On Wed, Dec 31, 2008 at 07:11, Antoine Pitrou email@example.com wrote: >
Stephen J. Turnbull <stephen <at> xemacs.org> writes: >
There is a process problem, though I don't claim to have an idea how to solve it. Some developers (especially well-known is Martin van Loewis) are trying to address this with the "one committer's review for five reviews" offer, but maybe there are even better ways to do it. However, this is a different problem from "lost patches", which many projects do suffer from, and shouldn't be called by that name, which is insulting to the Python committers.
I don't think it is insulting (I say that as a young Python committer), and I do think it is fair to call them "lost patches". Perhaps not after four months, but when a good patch hasn't been committed after two years, it is potentially lost because the code base has changed a lot since that and 1) the patch doesn't apply completely anymore 2) it must be reassessed whether the patch is good/useful/necessary with respect to the current code base, which can be tricky.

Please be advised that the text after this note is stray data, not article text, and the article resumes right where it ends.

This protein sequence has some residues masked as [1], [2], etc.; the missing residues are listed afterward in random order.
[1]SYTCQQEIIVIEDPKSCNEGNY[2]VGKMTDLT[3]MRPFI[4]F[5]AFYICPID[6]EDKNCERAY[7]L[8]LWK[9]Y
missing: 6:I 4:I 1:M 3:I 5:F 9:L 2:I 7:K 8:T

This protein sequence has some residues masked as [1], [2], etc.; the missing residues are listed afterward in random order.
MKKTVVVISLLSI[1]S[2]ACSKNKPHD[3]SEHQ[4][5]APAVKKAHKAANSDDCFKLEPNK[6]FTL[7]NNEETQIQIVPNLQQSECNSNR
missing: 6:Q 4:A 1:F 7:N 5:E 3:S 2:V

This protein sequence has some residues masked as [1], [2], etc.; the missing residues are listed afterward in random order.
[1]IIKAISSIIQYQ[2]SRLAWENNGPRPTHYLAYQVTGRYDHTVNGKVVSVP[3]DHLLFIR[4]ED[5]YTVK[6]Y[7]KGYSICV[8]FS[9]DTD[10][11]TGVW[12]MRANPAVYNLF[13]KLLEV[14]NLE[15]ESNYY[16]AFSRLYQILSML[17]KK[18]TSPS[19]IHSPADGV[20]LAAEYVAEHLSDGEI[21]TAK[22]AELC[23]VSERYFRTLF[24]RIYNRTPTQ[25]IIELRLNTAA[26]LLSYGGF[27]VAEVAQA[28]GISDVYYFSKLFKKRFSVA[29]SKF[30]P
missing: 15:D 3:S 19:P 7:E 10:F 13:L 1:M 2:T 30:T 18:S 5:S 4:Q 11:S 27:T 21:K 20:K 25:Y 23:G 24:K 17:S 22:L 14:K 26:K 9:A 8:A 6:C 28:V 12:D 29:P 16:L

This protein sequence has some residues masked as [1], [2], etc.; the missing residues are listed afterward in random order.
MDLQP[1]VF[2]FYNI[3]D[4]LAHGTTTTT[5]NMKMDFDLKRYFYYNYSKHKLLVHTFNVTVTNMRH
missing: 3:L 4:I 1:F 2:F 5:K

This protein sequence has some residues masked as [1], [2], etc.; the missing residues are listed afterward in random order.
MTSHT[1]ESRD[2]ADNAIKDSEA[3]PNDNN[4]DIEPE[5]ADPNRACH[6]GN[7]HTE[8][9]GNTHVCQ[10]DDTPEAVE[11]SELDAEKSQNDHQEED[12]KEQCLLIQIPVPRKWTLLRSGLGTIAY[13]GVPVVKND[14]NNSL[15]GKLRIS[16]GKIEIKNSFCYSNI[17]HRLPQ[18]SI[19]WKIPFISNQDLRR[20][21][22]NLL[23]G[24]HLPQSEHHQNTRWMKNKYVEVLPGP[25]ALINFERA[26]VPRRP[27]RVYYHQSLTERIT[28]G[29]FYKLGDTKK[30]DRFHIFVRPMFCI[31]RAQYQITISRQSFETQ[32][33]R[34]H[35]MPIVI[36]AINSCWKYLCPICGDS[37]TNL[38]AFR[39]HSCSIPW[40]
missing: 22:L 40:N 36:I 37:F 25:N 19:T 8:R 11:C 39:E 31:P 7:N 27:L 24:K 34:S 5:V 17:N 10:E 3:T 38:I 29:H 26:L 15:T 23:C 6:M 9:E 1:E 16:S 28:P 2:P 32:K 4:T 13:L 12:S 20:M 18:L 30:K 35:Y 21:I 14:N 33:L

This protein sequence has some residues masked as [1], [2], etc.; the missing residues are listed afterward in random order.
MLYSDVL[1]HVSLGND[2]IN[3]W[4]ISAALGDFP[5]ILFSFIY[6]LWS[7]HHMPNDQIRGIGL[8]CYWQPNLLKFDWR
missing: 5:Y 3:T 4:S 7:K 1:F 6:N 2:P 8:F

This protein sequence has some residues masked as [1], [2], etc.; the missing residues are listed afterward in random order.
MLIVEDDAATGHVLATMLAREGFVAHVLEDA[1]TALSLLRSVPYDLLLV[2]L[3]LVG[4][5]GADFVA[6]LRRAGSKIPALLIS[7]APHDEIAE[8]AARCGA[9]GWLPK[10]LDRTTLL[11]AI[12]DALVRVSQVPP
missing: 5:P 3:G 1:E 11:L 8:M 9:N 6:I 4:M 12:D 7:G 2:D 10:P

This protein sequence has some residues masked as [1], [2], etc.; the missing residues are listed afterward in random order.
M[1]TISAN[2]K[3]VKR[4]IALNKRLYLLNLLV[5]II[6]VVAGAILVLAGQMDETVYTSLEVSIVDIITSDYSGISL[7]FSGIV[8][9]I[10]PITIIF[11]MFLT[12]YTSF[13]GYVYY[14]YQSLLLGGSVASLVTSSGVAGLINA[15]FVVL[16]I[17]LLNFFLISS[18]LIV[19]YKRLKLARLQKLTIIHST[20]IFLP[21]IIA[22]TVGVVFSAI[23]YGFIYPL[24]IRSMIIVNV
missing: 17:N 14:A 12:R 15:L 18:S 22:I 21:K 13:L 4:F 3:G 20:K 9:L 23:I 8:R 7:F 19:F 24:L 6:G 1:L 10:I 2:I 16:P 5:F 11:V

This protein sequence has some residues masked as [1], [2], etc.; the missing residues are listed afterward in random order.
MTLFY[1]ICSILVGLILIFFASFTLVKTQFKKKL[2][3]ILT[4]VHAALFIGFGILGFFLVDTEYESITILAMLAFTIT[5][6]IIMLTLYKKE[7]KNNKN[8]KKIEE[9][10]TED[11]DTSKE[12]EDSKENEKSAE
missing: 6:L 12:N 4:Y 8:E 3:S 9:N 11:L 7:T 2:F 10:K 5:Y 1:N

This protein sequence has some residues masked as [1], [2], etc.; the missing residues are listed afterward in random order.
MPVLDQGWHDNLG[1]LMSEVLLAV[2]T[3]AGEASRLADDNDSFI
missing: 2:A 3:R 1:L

It is unfortunate when a good patch for a real issue doesn't get applied during the current development cycle. But I honestly think, in general, the important ones do get looked at and handled. Yes, some slip through the cracks, but overall I think we do pretty well.
As for reviews, we don't seem to use Rietveld a lot, although it offers a nice interface for comfortably viewing changes, and possibly commenting them. The overhead of having to open a separate issue in Rietveld and upload the patch there is a bit annoying, though.
My hope is that some day we get around to fixing this and getting a code review application tied into the issue workflow so it is no more than pressing a button.